When you finalize your mortgage refinance, you might be surprised to find out that you don’t need to make your next scheduled loan payment. You don’t skip out on paying the amount, but your payment due date will shift off schedule in the refinancing process.
Here’s what happens when you refinance and “skip” a mortgage payment.
What Is a Mortgage Refinance?
When you refinance a mortgage, you replace the original loan with a new one, typically to get a lower interest rate or monthly payment. Homeowners also might want to shorten their loan term to reduce the interest they pay or to switch from an adjustable-rate mortgage to a fixed-rate loan for predictable payments.
You can refinance with your current lender or a new one, but first compare rates with at least a few lenders to make sure you’re getting the best deal. Also, tally your savings to confirm that they will offset your refinancing costs before you proceed.
Do You Skip a Month When You Refinance?
You won’t skip a monthly payment when you refinance, even though you might think you are. When you refinance, you typically don’t make a mortgage payment on the first of the month immediately after closing. Your first payment is due the next month.
Here’s what you can expect:
In a refinance, your original loan is paid off at closing. If you close July 15, you will have already made your July mortgage payment.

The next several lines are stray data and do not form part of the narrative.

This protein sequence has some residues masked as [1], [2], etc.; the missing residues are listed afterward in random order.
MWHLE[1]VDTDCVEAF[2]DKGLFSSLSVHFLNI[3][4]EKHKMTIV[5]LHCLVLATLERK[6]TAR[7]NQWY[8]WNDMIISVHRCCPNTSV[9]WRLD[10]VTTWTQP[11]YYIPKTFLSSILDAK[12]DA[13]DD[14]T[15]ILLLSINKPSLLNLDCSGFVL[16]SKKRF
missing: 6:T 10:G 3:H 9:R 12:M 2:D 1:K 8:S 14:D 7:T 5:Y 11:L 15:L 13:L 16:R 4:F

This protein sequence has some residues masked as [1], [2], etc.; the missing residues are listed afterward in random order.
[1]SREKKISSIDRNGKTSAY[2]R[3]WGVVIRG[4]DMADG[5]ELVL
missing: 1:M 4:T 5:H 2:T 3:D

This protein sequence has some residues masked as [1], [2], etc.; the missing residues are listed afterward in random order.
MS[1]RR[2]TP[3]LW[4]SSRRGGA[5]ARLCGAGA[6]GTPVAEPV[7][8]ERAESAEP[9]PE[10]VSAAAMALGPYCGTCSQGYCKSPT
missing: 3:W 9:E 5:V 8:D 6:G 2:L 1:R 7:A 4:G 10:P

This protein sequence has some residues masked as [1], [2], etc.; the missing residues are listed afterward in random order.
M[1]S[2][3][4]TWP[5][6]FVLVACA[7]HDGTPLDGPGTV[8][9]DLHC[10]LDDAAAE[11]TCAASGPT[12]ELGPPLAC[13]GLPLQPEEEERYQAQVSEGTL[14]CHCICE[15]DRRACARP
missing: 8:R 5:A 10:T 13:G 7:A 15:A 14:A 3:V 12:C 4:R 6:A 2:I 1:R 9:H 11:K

At closing, the original lender will retain payment for principal and interest charges through July 15. Your new loan will cover costs starting July 16, but because you don’t make a mortgage payment on the first of the month after closing, your next payment won’t be due until Sept. 1.
“You’re not skipping a month,” says Tammie Barrett, vice president and director of residential lending at Industrial Bank of Washington, D.C. “Technically, your first payment isn’t due until about 45 days from closing.”
Should You Skip a Mortgage Payment?
You can skip a mortgage payment when refinancing and go two months without one, but this can be a risky move.
If your mortgage is due on the first of the month but has a late-fee grace period until the 15th, then you might skip the payment, pay the late fee and pocket the money.
You would simply pay the lender at closing to cover this amount, plus fees. Barrett says she does not favor this idea because the title company might not be able to pay off the original loan if the payoff amount changes unexpectedly.
“It’s always been advisable that you don’t want to incur any late fees,” she says. “You want a clean break from one loan to the next loan.”
Another risk is that closing will be delayed more than a month and you will have more than one past-due payment.
“You’re running the risk of a report to the credit bureau that the mortgage loan is past due,” says Robert Barnes, president and CEO of International Bank of Commerce in Austin, Texas.
A home loan is likely the most important one you have, and every payment must be made on time, Barnes says.
The hit to your credit score for a past-due mortgage is “far greater than any other delinquent payment. It can materially affect your credit score,” he says.